Sixty five percent of people in the United States seek out government resources when looking for data; unfortunately, only ten percent actually find what they’re looking for. Recognizing this captive audience and the need for transparency in public institutions, many agencies have sought to engage residents in their local communities by making data resources more interactive and accessible to the general public.
The Southern California Association of Governments (SCAG), in particular, brings together local city and county governments to develop data-driven solutions to common problems in transportation, housing, air quality and other issues. Over the last several years, SCAG has improved the accessibility of their research and data on their website and in a recently launched Open Data Portal. To advertise these resources and help get information in the hands of stakeholders, SCAG recently partnered with Esri to host a competition and software training that challenged students in the region to develop their own interactive mapping website on a policy topic of their choice (using Esri’s open source Story Maps platform and SCAG’s Open Data Portal). The competition culminated in an interactive showcase of the top submissions at SCAG’s annual General Assembly in May 2017, which also featured a keynote address from Esri’s co-founder and president, Jack Dangermond. Two winners were selected from local universities by incoming SCAG President Hon. Margaret Finlay and Immediate Past President Hon. Michele Martinez, in conjunction with SCAG staff:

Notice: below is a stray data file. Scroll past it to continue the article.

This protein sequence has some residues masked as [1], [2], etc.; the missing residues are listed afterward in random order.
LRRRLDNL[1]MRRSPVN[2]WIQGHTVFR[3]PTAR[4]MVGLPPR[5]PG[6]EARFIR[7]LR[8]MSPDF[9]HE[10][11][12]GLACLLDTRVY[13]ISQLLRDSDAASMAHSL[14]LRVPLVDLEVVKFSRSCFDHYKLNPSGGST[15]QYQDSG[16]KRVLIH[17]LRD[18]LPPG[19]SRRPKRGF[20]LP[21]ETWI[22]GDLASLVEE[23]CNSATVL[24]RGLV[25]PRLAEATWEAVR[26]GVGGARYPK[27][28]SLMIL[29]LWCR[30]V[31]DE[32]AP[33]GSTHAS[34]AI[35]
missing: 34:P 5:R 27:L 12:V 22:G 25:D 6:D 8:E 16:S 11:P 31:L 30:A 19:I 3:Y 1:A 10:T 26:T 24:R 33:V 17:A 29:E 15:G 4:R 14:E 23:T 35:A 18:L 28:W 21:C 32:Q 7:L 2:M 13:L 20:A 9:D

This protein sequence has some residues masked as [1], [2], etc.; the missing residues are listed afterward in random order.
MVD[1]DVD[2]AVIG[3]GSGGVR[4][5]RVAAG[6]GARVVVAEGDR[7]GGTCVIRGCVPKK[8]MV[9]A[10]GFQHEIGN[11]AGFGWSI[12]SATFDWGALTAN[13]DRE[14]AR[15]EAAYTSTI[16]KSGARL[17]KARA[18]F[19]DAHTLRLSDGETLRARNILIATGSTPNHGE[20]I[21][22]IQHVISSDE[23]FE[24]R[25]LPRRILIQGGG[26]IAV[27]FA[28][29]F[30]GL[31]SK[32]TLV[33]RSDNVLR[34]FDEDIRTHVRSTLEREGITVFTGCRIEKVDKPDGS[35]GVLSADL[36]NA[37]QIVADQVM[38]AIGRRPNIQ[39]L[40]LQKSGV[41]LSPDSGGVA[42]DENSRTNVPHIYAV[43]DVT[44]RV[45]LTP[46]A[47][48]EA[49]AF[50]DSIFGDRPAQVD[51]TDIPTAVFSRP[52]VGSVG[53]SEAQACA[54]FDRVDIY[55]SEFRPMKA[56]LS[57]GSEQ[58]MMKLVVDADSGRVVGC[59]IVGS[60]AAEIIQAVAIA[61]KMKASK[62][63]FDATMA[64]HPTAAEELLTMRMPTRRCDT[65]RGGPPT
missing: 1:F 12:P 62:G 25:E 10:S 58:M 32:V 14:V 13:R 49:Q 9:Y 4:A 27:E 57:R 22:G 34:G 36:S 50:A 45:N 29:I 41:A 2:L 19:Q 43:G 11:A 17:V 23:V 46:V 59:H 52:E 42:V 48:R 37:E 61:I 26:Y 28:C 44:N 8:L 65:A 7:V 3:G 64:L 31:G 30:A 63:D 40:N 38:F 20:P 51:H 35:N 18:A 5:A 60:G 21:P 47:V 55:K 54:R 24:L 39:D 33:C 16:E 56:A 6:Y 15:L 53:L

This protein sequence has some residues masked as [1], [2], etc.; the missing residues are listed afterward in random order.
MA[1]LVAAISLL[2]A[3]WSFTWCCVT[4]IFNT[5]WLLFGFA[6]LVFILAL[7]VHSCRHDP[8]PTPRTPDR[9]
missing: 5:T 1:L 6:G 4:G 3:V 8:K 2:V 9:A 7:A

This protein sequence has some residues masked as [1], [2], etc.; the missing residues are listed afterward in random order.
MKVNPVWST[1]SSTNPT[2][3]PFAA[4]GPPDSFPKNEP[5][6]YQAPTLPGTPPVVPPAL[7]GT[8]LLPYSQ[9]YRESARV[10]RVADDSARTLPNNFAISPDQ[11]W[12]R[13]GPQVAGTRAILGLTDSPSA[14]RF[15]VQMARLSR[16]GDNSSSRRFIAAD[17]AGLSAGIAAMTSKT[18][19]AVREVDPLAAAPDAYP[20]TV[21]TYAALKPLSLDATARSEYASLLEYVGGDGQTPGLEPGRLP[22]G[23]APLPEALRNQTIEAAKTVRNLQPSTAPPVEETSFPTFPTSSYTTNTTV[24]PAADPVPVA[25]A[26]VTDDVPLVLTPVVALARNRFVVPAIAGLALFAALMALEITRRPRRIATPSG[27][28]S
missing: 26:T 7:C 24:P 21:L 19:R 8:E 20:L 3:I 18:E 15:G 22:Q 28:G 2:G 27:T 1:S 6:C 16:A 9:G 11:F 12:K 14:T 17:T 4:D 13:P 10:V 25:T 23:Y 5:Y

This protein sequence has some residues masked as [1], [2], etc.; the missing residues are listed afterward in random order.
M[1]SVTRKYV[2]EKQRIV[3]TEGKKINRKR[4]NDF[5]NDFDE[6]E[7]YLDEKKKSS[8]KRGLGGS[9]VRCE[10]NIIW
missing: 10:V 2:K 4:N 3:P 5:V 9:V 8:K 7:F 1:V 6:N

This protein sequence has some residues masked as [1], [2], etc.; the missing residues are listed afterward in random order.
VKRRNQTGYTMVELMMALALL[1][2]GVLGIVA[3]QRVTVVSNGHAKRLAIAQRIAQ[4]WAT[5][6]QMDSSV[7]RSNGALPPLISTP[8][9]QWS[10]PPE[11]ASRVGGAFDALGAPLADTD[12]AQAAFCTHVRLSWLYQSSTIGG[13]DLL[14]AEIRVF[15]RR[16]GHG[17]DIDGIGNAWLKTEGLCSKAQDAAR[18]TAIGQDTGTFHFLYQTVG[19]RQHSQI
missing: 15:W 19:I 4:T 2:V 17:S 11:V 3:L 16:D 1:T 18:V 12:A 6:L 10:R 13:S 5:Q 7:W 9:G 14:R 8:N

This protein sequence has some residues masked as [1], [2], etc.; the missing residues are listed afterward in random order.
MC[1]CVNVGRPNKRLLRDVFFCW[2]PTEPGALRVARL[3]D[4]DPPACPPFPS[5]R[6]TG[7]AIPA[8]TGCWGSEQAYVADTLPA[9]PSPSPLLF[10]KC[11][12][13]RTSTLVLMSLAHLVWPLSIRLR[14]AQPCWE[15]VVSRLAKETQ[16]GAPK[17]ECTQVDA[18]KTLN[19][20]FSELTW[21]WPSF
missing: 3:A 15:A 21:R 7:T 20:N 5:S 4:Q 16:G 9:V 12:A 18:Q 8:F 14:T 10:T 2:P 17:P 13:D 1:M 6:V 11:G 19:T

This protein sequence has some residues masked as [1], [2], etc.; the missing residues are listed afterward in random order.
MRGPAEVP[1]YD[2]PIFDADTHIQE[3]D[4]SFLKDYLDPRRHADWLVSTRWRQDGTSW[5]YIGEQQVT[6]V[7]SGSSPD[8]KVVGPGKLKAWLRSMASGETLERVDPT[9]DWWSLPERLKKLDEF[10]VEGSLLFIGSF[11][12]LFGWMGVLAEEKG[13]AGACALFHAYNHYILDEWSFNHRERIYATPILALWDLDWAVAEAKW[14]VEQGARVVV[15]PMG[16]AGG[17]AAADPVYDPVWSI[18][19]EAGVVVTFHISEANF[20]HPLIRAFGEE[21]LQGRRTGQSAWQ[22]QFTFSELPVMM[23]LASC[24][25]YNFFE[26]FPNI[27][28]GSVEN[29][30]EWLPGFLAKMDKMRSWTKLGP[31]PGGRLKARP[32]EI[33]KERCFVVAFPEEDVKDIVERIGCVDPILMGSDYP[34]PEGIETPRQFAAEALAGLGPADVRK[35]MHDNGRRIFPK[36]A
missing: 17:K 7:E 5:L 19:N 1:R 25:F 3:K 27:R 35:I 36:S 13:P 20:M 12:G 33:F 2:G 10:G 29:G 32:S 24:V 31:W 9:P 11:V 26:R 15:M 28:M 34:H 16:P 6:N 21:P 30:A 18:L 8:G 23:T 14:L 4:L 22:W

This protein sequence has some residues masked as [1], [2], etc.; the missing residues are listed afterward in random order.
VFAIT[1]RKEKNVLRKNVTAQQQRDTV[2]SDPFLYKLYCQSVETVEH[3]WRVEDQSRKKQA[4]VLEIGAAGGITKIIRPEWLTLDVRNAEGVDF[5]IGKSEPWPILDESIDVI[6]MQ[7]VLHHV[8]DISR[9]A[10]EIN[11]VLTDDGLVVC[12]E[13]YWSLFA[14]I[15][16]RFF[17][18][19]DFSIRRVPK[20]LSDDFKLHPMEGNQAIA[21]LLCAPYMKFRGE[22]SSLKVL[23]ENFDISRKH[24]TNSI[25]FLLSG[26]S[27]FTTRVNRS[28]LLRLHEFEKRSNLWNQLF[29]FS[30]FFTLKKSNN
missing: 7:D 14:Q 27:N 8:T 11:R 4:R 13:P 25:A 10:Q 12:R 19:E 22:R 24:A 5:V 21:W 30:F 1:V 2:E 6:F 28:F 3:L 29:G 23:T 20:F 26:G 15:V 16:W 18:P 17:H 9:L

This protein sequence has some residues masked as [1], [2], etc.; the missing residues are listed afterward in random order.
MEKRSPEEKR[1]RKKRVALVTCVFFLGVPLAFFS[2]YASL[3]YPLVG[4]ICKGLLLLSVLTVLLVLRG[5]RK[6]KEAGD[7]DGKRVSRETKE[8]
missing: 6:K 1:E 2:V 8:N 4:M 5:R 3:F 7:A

These entries were selected because of their innovative use of data and analytics on the issues of gentrification, transportation, and goods movement – all topics of regional significance for Southern California. Each submission received a $1,000 scholarship, supplied by Esri and SCAG.